First, I am not a millennial, nor do I have any children. Second, I am a Canadian, but don’t you fool yourself, what’s happening in the U.S. is happening here too. I am 68 and in those 68 yrs I have been very blessed. I don’t have money now and never did growing up. Things I wanted to do, when I was a teen, I couldn’t because I had no money. BUT, I have wanted for nothing. Seeing what socialism/communism has done around the world makes me cry for those under it. I don’t think the young people today understand what it means. They just don’t get it. They have so much, yet they want more. But what they don’t realize is that all of which they do have would all be gone. Life won’t be easier, or happier, it will be harder and uglier. The Bible says 2 Timothy 3:1-5 (even though this was Paul’s time), it characterizes the breakdown of society and the family (and it is holding true for today) people will be lovers of themselves, lovers of money, boasters, proud, blasphemers, disobedient to parents, unthankful, unholy, unloving, unforgiving, slanderers, without self-control, brutal, despisers of good, traitors, headstrong, haughty, lovers of pleasure rather than lovers of God. That’s 19 descriptions of the society we live in now. How much more worse will it be if socialism/communism were to reign. Lastly, with God all things are possible. He is still in control and when you know Him you can be satisfied with your portion here and now, because what’s to come with Him will be so much more wonderful!!!!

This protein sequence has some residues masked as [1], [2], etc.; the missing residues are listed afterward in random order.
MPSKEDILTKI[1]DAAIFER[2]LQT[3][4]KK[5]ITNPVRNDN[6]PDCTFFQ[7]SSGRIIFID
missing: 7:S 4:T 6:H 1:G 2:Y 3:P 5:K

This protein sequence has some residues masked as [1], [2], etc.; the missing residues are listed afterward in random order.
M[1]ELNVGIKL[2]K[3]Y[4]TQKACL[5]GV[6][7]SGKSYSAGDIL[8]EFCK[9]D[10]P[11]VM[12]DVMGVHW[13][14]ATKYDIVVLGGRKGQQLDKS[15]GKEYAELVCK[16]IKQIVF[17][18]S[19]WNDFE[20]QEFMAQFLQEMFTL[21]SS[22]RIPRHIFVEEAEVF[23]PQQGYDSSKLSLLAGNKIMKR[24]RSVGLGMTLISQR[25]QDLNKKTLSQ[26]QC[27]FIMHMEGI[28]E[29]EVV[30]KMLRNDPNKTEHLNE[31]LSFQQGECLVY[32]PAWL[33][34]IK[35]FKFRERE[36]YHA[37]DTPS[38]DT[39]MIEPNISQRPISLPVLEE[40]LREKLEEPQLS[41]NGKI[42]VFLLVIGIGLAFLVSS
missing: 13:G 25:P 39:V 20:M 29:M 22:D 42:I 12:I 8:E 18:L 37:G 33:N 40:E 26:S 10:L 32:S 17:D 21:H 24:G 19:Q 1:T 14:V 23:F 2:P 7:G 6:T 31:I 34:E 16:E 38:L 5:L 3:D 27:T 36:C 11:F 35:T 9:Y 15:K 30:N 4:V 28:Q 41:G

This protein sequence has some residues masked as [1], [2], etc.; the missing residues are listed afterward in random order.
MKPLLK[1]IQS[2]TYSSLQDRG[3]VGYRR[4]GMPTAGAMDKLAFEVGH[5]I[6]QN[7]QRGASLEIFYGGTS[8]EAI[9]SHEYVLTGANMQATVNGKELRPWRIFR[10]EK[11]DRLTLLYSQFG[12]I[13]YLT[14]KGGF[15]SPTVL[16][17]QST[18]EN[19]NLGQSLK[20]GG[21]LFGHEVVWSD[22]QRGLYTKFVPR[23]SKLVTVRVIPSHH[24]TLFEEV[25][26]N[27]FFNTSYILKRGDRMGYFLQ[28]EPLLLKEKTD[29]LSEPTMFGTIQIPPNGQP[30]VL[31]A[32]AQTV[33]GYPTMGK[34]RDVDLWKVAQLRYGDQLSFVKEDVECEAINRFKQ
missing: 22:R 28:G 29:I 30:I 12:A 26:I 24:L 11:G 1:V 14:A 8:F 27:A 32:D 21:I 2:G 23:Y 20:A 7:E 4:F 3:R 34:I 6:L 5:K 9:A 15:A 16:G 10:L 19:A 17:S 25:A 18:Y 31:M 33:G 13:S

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Jane V posted a comment · Mar 09, 2019
Every one should read this book: The Darwin Effect: Its Influence on Nazism, Eugenics, Racism, Communism, Capitalism & Sexism Book by Jerry Bergman When people reject God very terrible results are inevitable. I am wondering though if the 'socialism' of the Millennials is not really just what we in Canada call 'a just society'. Universal health care is central to that as we all know anyone can get sick at any time. It is an easy way to have mercy on your neighbor.